Among Maryland’s most distinctive domestic building forms is the five-part Palladian house, consisting of a central block flanked by hyphens and terminating wings. It first appeared in Maryland in and around Annapolis in the 1760s, embraced by the city’s wealthier classes. It spread throughout the Chesapeake region, serving in rural areas as the centerpiece of a plantation or along the urban fringes as a country retreat or gentleman’s farm. The five-part design was based on the work of sixteenth-century Italian Renaissance architect Andrea Palladio, who took his inspiration from classical antiquity, predominately the use of the classical orders and the emphasis on symmetry and proportion.
Palladio outlined his revival of classical design in The Four Books of Architecture in 1571. First published in Britain in 1715–1720, his design concepts were enthusiastically adopted by British architects, launching the Anglo-Palladian movement and Georgian mode of architecture. Gaining popularity, these designs were translated into pattern books and builder’s guides. By the mid-eighteenth century, Palladian-influenced design had reached the American colonies through both pattern books and immigrant architects and artisans.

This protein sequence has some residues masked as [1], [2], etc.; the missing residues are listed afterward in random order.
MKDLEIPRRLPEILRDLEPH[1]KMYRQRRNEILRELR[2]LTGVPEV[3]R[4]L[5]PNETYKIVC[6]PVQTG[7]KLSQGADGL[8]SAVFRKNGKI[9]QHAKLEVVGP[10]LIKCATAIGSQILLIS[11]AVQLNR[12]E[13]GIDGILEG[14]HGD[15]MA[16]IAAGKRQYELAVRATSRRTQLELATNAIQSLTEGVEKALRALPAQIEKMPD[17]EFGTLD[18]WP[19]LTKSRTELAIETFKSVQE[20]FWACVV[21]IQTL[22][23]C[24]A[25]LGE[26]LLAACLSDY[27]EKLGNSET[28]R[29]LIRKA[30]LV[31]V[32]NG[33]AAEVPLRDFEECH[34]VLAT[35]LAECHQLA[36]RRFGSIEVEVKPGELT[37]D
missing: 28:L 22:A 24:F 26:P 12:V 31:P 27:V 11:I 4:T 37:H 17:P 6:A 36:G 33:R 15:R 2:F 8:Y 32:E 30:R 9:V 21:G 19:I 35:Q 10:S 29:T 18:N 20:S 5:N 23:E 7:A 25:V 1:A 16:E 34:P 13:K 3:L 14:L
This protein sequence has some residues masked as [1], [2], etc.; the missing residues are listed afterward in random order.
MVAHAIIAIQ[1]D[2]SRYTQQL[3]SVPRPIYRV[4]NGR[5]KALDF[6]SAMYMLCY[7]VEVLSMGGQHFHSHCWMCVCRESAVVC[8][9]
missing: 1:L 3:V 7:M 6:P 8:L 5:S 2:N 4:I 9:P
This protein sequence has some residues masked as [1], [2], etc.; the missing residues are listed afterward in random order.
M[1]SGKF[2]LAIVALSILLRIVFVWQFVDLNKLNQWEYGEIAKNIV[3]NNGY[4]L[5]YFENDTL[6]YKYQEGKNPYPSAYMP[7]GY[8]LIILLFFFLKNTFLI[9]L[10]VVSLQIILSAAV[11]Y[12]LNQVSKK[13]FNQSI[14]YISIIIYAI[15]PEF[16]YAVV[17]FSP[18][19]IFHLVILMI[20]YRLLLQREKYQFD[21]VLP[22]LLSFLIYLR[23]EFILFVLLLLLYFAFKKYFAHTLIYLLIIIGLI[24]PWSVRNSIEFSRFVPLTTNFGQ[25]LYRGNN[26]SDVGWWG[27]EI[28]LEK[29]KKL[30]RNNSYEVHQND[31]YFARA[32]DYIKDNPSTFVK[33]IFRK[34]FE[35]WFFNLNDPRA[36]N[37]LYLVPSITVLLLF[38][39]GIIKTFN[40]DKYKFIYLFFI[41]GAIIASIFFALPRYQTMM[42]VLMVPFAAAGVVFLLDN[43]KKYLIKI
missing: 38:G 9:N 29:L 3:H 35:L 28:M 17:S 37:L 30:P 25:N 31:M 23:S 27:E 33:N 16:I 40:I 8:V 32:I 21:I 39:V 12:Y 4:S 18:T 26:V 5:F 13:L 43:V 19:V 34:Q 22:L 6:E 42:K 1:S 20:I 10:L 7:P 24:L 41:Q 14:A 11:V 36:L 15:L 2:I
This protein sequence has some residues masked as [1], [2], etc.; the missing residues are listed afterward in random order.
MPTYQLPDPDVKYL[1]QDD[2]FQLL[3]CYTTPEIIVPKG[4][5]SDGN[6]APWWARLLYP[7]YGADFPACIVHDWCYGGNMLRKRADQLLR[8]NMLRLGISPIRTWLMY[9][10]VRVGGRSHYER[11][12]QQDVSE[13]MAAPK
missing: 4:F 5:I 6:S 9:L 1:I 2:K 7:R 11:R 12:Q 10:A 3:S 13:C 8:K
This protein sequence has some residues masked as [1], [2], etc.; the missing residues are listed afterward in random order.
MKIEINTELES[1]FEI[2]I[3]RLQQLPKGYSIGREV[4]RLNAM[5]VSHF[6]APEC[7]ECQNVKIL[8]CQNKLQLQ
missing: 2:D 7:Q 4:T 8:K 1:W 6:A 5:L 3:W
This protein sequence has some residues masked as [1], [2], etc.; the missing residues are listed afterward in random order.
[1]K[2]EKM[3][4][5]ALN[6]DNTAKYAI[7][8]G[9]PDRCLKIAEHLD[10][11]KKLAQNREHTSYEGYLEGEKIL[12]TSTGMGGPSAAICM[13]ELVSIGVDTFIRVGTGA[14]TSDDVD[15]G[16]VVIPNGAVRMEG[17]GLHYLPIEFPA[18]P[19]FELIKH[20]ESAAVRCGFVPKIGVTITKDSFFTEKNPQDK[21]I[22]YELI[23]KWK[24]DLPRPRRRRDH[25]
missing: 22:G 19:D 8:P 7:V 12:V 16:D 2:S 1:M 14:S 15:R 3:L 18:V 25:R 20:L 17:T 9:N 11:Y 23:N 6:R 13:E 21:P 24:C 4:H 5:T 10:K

The Maryland prototype corresponds with Palladio’s country villa, which incorporated low-flanking arcades connecting to wings designated for agricultural use. These hyphenated wings became an integral part of the houses designed by Palladio’s eighteenth-century colonial enthusiasts, best embodied by the Hammond-Harwood House. The form appeared most frequently in the southern colonies where it was easily adapted to the regional tradition of building separate dependencies; the wings served to isolate heat generated by functions such as food preparation. One wing of Maryland’s five-part house was thus dedicated to kitchen and service areas, while the other was used for more secluded business or family functions. Likewise, the characteristic Palladian temple-front portico, often more simply translated as a pedimented central pavilion, was an exterior articulation of the interior Georgian center-passage as at His Lordship’s Kindness.
So popular was the five-part plan by the latter part of the eighteenth century that many earlier Georgian houses were expanded to encompass the characteristic hyphenated wings such as Tulip Hill and Montpelier. The form persisted into the early nineteenth century, embracing Adamesque or Federal period motifs as seen in Homewood and Riversdale. While the plan fell out of favor by the second quarter of the nineteenth century, it reappeared in such Colonial Revival residences of the early twentieth century as exemplified by the Newton White House.
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